Still image from Tokyo Reverse TV programme Ludovic Zuili is actually walking backwards - and had to take dance lessons to make it look natural

A French public TV channel is broadcasting a nine-hour programme of a man walking backwards through Tokyo - and nothing else - it appears.

A trailer of the film, Tokyo Reverse, follows a man as he walks through the streets of Japan's capital, but with a twist: Ludovic Zuili, 28, is walking backwards for the entire programme, the newspaper Le Monde reports. The concept has been called Slow TV and has already been hailed as a "small revolution" for French viewers.

The film, to be aired by France 4 on 31 March, is shown back to front so Zuili seems to be walking normally through a world moving back in time. To make his movements seem natural, he took dance classes, Le Monde journalist Veronique Lorelle says on her blog.

Slow TV is a genre of marathon programming in which an ordinary event is filmed, often live, in its entirety. In Norway, more than half the country tuned in to watch a six-day ferry journey through the fjords. A burning log fire and knitting were previous Slow TV subjects.

Fans say it gives viewers a chance to get deeply interested in details which might otherwise be missed in a world all about speed. "Long live French-style Slow TV!" Lorelle writes.

Simon Bouisson and Ludovic Zuili film Tokyo Reverse

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DR Congo city gets traffic cop robot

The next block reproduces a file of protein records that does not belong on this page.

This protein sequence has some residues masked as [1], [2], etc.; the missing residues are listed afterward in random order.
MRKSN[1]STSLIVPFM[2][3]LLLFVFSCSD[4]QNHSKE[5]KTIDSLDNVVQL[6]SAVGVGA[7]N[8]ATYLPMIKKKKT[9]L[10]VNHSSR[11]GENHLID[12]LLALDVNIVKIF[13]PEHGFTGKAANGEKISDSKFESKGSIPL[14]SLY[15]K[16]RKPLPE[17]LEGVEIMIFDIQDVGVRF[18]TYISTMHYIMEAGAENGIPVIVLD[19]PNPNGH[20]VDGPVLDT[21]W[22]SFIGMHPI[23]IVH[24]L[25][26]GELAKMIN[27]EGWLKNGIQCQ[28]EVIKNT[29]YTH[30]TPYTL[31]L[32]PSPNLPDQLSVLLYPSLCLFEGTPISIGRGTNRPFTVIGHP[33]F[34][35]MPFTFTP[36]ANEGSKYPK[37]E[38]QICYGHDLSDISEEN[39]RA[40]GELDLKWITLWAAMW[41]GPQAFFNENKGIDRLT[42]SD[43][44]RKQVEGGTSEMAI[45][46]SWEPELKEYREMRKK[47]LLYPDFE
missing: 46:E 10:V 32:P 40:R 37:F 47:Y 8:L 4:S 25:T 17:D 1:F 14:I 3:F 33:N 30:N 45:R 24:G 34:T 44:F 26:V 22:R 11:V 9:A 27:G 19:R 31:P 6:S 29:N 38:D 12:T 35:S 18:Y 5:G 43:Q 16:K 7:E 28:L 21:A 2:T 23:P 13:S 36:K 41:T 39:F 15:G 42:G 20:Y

Traffic cop robot Two robots have already been installed in capital city Kinshasa

An "intelligent" traffic cop robot has been installed in the city of Lubumbashi in the Democratic Republic of Congo, it appears.

Local residents seem enthusiastic about the robot, which replaces Lubumbashi's traffic police and also has surveillance cameras to observe traffic offences, regional broadcaster Nyota says. It comes the year after two similar solar-powered robots were set up at intersections in the capital city Kinshasa, attracting attention at the time.

However, there are some worries about whether the robots will be maintained properly, given that many of Lubumbashi's traffic lights have fallen into disrepair, UN-sponsored Radio Okapi reports.

The structure was developed by the organisation Women Technologies, which aims to encourage female engineers in the Democratic Republic of Congo. Head of the group, Therese Izay Kirongozi, now hopes other countries will follow suit. She would, for example, like to see these "robots Made in Congo" in New York. "That's my dream. I dream big," she recently told Radio Okapi.

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Police crackdown on kite flyers

People flying a kite in Lahore, Pakistan

Police in the Pakistani city of Faisalabad have arrested dozens of kite-flyers and seized thousands of kites in March, it's been reported.

Parents have been asked to stop their children from kite flying, as the popular pastime is now "totally banned" in the district, the Associated Press of Pakistan news agency reports.

Kite flying has apparently been banned in the province of Punjab for the last four years. The ban was imposed because of the number of people who were said to have died in accidents caused by the sharp thread used for flying kites, Dunya News TV says.